Academic journal article Geopolitics, History and International Relations

Developments in Publication Metrics

Academic journal article Geopolitics, History and International Relations

Developments in Publication Metrics

Article excerpt


In the present paper, I focus on citation measures based on indexed journal papers, the use of quality and impact metrics, quantitative indicators of research quality and impact, and the pressure to publish articles in top-tier, peer-reviewed journals. This study is grounded in the considerable body of scholarship examining the actual and future role of citation analysis in research evaluation, the use of sophisticated citation-based indicators as quality markers, the relationship between quantitative metrics of research quality and impact, and citation counts as indicators of research "impact."

Keywords: citation analysis, research evaluation, publication metrics

1. Introduction

Over the past decade, there has been increasing evidence describing the use of citation counts for research performance evaluation, the complex mechanism of the citation process, and the dynamics of knowledge production. In this paper I am particularly interested in exploring the global dynamics of science, changes in the knowledge content, and the increasing political importance gained by citation analysis. The mainstay of the paper is formed by an analysis of the limits of citation analysis, the use of citation analysis in research evaluation, the underlying dimensions of the knowledge production process, and the increasing availability of ready-to-access documentation in electronic format.

2. The Relationship between Quantitative Metrics of Research Quality and Impact

Donovan uses quantitative indicators to evaluate the academic quality and extra-academic impact of publicly funded research: the impetus to create quantitative indicators that capture the extra-academic impact of research within the public realm is a recent development (quantitative indicators are as infused with human values as are qualitative approaches). Research evaluation should no longer aspire to the standardized use of blunt quantitative metrics, many "quality" metrics are underpinned by peer-review processes, and metrics will play a secondary role to qualitative processes. Publication counts are productivity measures that do not gauge research excellence. Donovan holds that the number of peer-reviewed publications produced should not be taken as an indicator of research quality (indicators of research quality are science-friendly). Undetected qualitative social science literature may be viewed as a lower order of knowledge. "Science indicators are imbued with human values masquerading as neutral markers of what science should aspire to be and do, and hence what constitutes scientific excellence in the public arena."1 Donovan insists that quantitative and qualitative approaches to research evaluation act as filters that connect the aims of science policy with the perceived value of research outcomes2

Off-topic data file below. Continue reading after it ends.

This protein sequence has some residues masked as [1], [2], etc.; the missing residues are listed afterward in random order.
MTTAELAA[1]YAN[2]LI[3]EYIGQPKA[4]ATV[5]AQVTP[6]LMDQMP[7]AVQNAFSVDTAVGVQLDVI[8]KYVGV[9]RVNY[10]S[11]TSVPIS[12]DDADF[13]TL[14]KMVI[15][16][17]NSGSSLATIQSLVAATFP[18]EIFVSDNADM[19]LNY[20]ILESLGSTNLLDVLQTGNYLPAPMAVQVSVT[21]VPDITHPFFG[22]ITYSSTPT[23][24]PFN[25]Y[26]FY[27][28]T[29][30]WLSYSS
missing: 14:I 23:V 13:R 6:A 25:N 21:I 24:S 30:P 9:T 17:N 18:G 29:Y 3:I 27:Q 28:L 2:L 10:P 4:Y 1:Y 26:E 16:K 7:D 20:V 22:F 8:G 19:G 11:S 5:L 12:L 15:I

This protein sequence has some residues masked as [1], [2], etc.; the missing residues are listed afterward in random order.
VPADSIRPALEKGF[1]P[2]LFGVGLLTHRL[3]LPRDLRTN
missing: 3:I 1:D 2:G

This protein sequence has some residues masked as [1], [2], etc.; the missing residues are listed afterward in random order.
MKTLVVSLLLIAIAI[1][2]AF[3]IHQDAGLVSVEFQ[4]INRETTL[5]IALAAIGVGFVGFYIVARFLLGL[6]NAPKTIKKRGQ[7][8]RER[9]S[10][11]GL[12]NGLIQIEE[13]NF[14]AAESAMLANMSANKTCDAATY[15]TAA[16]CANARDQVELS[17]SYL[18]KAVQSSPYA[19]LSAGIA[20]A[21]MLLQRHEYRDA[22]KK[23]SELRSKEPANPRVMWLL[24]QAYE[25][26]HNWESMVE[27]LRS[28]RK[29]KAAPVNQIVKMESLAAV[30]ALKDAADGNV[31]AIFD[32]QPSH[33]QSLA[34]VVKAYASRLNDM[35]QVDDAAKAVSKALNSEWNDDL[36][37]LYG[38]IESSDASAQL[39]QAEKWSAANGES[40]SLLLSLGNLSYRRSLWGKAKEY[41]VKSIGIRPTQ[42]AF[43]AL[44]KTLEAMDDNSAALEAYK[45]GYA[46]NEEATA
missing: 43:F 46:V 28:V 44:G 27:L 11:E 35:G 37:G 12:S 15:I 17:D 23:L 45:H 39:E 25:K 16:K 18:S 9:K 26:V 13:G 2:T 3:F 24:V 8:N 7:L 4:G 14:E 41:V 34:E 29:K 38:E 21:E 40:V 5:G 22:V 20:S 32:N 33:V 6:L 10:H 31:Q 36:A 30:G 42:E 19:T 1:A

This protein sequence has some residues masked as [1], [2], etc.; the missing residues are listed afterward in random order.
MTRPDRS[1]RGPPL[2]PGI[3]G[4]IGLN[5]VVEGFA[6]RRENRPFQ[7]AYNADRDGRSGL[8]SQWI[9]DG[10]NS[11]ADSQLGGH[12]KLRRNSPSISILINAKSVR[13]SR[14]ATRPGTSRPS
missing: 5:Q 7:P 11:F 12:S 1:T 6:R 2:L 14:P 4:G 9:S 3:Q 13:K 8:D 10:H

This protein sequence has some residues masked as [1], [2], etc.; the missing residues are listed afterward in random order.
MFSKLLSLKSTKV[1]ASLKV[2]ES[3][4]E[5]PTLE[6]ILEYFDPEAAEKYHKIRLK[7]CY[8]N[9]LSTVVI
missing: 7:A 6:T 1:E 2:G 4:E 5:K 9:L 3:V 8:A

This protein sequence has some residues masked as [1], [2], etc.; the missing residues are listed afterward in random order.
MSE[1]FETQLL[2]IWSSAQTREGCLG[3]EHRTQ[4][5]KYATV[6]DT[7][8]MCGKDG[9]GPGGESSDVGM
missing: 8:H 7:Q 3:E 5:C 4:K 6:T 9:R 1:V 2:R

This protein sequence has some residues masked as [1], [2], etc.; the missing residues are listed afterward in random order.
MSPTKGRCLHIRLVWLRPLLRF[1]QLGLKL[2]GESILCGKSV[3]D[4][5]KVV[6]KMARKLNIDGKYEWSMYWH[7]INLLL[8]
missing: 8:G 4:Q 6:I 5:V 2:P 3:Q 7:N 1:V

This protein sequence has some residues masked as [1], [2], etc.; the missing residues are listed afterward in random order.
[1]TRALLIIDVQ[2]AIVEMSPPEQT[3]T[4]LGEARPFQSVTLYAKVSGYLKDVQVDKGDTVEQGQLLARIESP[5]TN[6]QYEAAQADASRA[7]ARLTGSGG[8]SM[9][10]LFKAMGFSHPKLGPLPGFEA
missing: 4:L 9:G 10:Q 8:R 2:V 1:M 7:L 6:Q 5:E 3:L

Walbot claims that the majority of scientific progress comes from incremental insights in which the context is provided by the struggle to resolve a number of outstanding questions in a field (maintaining skepticism about current interpretations is essential for progress). "Few of us will ever write a classic paper [. . .] or provide a completely surprising new insight or a significant new technique. The papers that represent great leaps forward are few in number. And we all work to avoid submitting manuscripts with fatal flaws."3

Miller et al. shed light on the perceptions of management faculty regarding the pressure to publish imperative, contributing "to a more comprehensive understanding of how pressure to publish affects management faculty in terms of their motivation to publish, choice of publication outlets, research productivity, publication stress, publication burnout, satisfaction related to the publication process, and time and effort devoted to teaching."4 Miller et al. state that there is particular pressure for management faculty to publish articles in top-tier, peer-reviewed journals (tenure-track faculty feel significantly more pressure than their tenured colleagues). …

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